You might have heard the term “first pass” before, but you might not know much about it. It’s fairly easy to work out, but you first need to know the contexts where it’s appropriate. Luckily, this article has all the information you could need to work it out.
What Does “First Pass” Mean?
“First pass” means a first impression or idea. It is designated to the first impressions we have of something before taking more time to examine it. We might use it when we haven’t been able to develop a full picture, but we’ve made a primary analysis of something.
The idea comes from going past something multiple times to try and understand more about it. Usually, we get more information from something the more times we analyze and look at it.
Naturally, the “first pass” won’t be the most useful “pass,” and we’ll want to develop more information with each subsequent “pass.”
However, in the context of using “first pass” in a sentence, it means we’re only going by first impressions. Sometimes, these impressions are wrong, or they don’t have the full picture, so when we say “first pass,” we’re asking for the reader to cut us some slack in case our impression is incorrect.
Examples Of How To Use “First Pass” In A Sentence
Now, let’s go over how to use “first pass” in a few sentences. Once you’ve seen a good number of these, you will be better equipped to use the phrase yourself!
- Take a first pass at the site and tell me what you think we can get out of it.
- I didn’t see much at the first pass, but I made sure to go back before I decided on anything drastic.
- It seems that, at a first pass, there isn’t much more that these people are willing to try.
- At a first pass, many of the natives decided against the referendum because of the issues, though I don’t know much more about it.
- Okay, it’s clear that I’m not his biggest fan, but that was only after the first pass!
- I took the first pass on the inspection site, but I didn’t find any of the things you drew attention to.
- The first pass of this area has been completed. They did not report any dangerous things or anomalies, so we are good to continue with work.
“First pass” works well when talking about a first impression. We use it when we don’t currently have all the information we might need, but we have a decent idea of what we might be able to expect from something after the initial time spent studying it.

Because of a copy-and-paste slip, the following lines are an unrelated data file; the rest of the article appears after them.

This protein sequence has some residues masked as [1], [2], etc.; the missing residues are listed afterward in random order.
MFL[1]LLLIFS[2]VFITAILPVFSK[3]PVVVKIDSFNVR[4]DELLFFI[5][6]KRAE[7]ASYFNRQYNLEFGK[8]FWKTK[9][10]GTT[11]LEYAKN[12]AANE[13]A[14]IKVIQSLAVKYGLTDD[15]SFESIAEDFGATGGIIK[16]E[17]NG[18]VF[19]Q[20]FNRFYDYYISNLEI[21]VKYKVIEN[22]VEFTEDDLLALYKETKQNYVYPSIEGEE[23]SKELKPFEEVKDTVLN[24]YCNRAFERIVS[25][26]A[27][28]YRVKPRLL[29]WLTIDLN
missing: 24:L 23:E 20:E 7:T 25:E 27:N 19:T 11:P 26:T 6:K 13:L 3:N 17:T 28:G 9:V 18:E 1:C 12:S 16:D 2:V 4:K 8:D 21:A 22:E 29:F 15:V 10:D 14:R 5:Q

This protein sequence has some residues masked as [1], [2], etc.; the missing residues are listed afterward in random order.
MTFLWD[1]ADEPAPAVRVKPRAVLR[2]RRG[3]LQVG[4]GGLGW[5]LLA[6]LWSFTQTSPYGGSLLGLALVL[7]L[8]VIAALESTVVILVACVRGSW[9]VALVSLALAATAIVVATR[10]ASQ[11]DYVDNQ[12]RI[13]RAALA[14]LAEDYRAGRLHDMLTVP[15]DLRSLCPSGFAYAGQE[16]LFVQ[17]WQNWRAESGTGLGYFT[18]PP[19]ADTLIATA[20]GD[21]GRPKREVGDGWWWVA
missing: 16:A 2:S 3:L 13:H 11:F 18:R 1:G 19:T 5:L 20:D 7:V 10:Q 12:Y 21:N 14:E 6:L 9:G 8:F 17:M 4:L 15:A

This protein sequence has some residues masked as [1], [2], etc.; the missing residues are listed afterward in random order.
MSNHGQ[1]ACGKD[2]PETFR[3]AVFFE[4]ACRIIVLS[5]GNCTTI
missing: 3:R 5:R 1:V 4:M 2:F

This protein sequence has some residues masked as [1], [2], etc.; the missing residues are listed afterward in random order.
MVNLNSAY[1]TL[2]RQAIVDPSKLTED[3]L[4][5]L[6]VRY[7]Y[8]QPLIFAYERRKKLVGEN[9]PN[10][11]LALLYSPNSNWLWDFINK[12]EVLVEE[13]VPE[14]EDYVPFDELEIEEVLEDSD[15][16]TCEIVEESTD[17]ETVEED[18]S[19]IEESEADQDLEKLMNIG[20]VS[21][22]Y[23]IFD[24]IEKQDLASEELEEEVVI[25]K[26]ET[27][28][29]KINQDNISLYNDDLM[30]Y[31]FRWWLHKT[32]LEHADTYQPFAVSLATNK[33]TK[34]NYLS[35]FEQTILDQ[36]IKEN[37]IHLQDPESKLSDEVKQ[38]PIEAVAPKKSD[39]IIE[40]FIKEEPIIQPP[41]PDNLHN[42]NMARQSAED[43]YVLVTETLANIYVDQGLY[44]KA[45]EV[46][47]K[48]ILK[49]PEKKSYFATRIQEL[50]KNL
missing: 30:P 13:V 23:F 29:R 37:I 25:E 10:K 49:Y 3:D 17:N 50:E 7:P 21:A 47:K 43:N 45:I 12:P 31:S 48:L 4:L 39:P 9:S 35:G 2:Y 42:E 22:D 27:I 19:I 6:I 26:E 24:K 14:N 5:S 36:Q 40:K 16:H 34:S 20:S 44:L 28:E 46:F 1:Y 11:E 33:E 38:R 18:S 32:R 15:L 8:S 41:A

Again, it’s more reliable to go for multiple passes since it will help us to build up a clearer image. However, this isn’t always possible, and sometimes plans need to be rushed, which is why a “first pass” might be more beneficial.
“First Pass” – Synonyms
You might benefit from learning a few synonyms for the phrase. We can use any of the following to show the same idea as a “first pass,” and some of these phrases are also a little more common in modern English.
- First impression
- First glance
- First look
- Early analysis
- On the face of it
All of these synonyms work well to show that we haven’t spent much time studying a thing. We only have the information we’ve figured out after one attempt, and we might need further information before we can make any clearer pictures.
Which Preposition Should I Use After “First Pass”?
You might have noticed in some of the examples in the previous sections that some prepositions are common with “first pass.” It would help to understand which ones work best.
The best prepositions with “first pass” are “at,” “on,” and “of.” We typically use “first pass at” as the most common preposition, where “at” refers to the thing that we’ve taken a first glance at to try and generate a decent impression.
Here are how all of the prepositional options might look:
- At: I took the first pass at the event as he told me to.
- On: We took the first pass on the crash site to help them out.
- Of: The first pass of the airplane was completed by my superior.
Martin holds a Master’s degree in Finance and International Business. He has six years of experience in professional communication with clients, executives, and colleagues. Furthermore, he has teaching experience from Aarhus University. Martin has been featured as an expert in communication and teaching on Forbes and Shopify. Read more about Martin here.